For growth and development to happen, citizens should share a common strategy, goal, guiding policy and direction. What are the common vision and strategies of economic development shared by all ordinary people of the country? You do not get answer even if you want to ask this question.

What we have instead is a split-up economic ideas and hodge-podge economic policies (ad hoc, fragmented and patched up interventions) devoid of systematic and structural approaches. Officials speak all types of interventions out of good intentions and will. Unfortunately, all roads do not lead to Rome. At this moment the Ethiopian people need to share not only one-size-fits-all solution (common economic progress vision) but also strategies that they believe bring about exponential economic growth.

Ethiopian population has grown slowly and then accelerated to reach a breakneck speed of growth over the past 40 years. If a population grows by a constant percentage per year, this eventually adds up to what we call exponential growth.  The larger the population grows, the faster it grows. Ethiopia is the second most populous country in sub-Saharan Africa after Nigeria. Current population is about 112 million and is expected to surpass 137 million by the end of 2037. Each year an estimated 2 million persons are added to the population. The economic solution to population growth (namely increase in GDP per capita) should therefore be big and fast to recover from backlogs and re-adjust to new additional shortages every year.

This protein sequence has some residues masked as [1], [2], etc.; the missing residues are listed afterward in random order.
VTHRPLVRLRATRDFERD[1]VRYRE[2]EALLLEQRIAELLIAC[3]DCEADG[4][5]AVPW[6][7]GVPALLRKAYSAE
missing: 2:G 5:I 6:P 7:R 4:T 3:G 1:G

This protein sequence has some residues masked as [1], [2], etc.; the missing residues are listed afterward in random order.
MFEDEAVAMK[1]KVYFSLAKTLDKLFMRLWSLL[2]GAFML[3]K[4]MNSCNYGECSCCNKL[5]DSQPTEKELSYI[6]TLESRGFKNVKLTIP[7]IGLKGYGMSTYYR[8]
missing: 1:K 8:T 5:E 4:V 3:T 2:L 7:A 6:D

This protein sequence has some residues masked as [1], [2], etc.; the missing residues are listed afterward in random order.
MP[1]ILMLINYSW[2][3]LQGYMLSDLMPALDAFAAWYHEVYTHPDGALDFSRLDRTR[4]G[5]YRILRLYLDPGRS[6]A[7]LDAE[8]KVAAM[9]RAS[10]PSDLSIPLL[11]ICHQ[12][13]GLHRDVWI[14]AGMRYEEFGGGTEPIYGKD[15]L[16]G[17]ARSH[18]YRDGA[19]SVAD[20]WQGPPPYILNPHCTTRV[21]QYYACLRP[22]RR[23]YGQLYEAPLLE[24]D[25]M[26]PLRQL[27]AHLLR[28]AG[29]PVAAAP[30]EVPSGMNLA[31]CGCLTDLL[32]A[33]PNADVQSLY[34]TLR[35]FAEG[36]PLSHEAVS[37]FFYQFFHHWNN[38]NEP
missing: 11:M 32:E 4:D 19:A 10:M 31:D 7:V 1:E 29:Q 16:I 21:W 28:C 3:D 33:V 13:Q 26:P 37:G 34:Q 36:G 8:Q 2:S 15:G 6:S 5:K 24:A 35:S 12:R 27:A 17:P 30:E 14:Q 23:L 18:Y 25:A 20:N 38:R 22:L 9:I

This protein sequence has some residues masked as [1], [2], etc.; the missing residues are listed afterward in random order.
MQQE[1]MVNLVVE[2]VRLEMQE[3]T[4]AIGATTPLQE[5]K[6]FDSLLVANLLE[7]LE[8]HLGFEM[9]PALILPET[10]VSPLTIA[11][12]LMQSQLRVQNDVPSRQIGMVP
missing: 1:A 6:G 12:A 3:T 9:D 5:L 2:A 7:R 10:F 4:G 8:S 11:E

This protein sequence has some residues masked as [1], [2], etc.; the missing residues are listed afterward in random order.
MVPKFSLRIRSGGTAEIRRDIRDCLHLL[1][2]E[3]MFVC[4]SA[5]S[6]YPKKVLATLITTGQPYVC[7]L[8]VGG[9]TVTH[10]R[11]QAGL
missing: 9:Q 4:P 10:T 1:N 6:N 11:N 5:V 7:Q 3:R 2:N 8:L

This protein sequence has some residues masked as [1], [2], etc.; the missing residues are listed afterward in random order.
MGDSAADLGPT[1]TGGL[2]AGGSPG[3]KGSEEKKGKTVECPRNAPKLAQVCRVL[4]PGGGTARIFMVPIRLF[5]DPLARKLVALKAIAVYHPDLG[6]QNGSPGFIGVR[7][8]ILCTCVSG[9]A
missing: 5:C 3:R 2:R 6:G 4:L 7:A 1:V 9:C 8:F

To conclude, the cause for lack of economic development in Ethiopia is not culture. It has nothing to do with religion, one’s belief or metaphysic. It is related to the absence of autonomous institutions, absence of exponential economic growth thinking and lack of a formal prosperity vision-strategy document that reflects the consensus of the people. If you have one, please put it on the table.

As to the challenge of globalization and how to deal with shifting balance in world economy, the answer is not cultural change. Opportunities and threats are numerous, and one needs to have good understanding of game rules, institutions, and growth of global networking.

Further references

Ethiopia’s Economic Prosperity Vision-Strategy: Challenges Of Old And New Recommendations

Ethiopia’s Economy Needs Strategies and New Policy Design

 

 

 

 

 

4 thoughts on “Why Ethiopia Trapped in Underdevelopment: Do not blame the Culture”

  1. Quote: “Why Ethiopia Trapped In Underdevelopment: Do Not Blame The Culture” Unquote

    Humble Commentary, 22 Aug 2022
    We can also ask why our dear Black African Continent is backward?

    We can also muse: Is there a connection between the COLOUR of the skin and the intelligence of the MIND?

    We can also wander and wonder why the so-called ‘modern’ education did not make the slightest difference to the Honest, Modest, Relifgious Black African People?

    WE can also be pointedly rude but humble (!?!?) and ask: Why didn’t the countless Black Africans, who carried Doctor of Philosophy Degrees, on various subject matters, from top most Universities around the Globe, did not make, nor have the inclination to do so, in the future. In short, their extraordinary knowledge, on any stratospheric subject matter, is not making the slightest difference for the development of our dear Continent Black Africa. What a classical TRAGEDY!!!!!

    And so, WE PURE HEARTED AFRICANS will keep on EXISTING with crumbs of crumbs of Life. THE END